‘We want a nation’: Iraqis gather in Baghdad on protest anniversary

Civil rights activists say the public needs patriotic leaders to help alleviate their suffering

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Iraqi protesters began to gather in Baghdad’s Tahrir Square on Thursday to mark one year of demonstrations that rocked the country by ousting the former government.

The square became the centre of last year's anti-government protests where the public demanded an overhaul of the political system, more employment opportunities and better services.

On October 1 2019, demonstrators were met with force from government security forces, including live fire. The violence continued over the last year, resulting in the death of over 600 protesters and thousands of injuries.

"I couldn't sleep since last night, I was waiting for today to arrive so I could go to Tahrir Square and participate alongside the protesters," Inas Jabbar, a human rights activist, told The National.

“We’ve become a family and will continue to demand for our basic rights.”

Hundreds, possibly thousands, of Iraqis were expected to take to the streets of the capital at 4pm on Thursday to commemorate those killed and continue the fight for a better future for the country’s young people.

Today’s reunion “will be filled with hope”, she said, adding that the public never lost hope that change can happen.

“I hope we will get a nation that will protect us, give us rights and most importantly a normal life,” Ms Jabbar said.

A sense of patriotism filled Baghdad's streets on Thursday, Suhalia Assam, a civil rights activist, told The National.

“We are planning to march this afternoon from Kahramna Square to Tahrir Square to support the protesters. We will carry until our rights are met,” Ms Assam said.

Civil rights activists said the public needs patriotic leaders to help alleviate their suffering.

Explainer: One year since Iraq protests, what has changed?

Explainer: One year since Iraq protests, what has changed?

The government has responded to demands for jobs, better services and an end to endemic corruption with vague reform promises that are unlikely to placate Iraqis, she said.

“Since 2003 until now we have only had corrupt officials who have  ruined the state’s infrastructure and everything else about it. There has been no development because of their presence,” she said.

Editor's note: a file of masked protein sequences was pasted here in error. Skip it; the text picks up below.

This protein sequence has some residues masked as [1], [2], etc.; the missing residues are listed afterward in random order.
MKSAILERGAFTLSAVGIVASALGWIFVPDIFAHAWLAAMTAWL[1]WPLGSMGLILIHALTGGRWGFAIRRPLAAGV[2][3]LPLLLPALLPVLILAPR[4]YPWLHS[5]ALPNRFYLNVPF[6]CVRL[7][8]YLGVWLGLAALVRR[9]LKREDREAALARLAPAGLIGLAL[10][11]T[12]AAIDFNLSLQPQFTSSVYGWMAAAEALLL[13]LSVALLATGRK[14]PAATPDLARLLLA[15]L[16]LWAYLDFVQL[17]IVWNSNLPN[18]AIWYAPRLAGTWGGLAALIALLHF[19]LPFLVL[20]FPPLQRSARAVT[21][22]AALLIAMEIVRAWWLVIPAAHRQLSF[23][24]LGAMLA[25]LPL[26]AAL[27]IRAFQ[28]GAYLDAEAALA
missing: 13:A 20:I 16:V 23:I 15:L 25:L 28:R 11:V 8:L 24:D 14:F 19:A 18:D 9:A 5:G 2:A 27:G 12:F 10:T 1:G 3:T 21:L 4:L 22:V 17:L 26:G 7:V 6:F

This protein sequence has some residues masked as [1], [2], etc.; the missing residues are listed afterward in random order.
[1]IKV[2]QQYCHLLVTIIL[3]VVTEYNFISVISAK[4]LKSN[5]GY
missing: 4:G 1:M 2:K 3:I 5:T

“The public has been deprived of its rights and it’s time we get it back,” she said.

Ms Assam said a year has passed and the government has done little to compensate victim’s families and hold perpetrators to account.

The mass demonstrations led to the resignation of Prime Minister Adel Abdul Mahdi, who was replaced in May by Mustafa Al Kadhimi, a former intelligence chief, who promised to clean up the security forces.

Mr Al Kadhimi pledged to investigate the deaths and the incarceration of hundreds of protesters in the unrest that unseated his predecessor.

“Perpetrators have not been held to account, abductions and threats are still occurring against protesters, an example of that is Sajad Al Iraqi,” Ms Assam said.

Mr Al Iraqi has been missing since mid-September after he was last seen in the southern city of Nasiriyah despite a security operation to find him.

“The government has not been able to save him. There is no excuse, these individuals are civil activists, all they are doing is asking for their rights,” she said.

Intimidation and abductions have frequently occurred since the protest movement erupted. Human rights organisations say that hundreds of protesters are still missing.

Members of the Iran-backed armed militias that operate in Iraq are believed to be behind some of the killings and abductions.

Mr Al Kadhimi expressed support for the protest movement and its aims on Thursday, urging “unity” as protesters began to gather. He implored political and security officials to ensure that stability prevails.

“This government was a direct result of the blood and sacrifice made by the country’s youth,” Mr Al Kadhimi said on Thursday morning.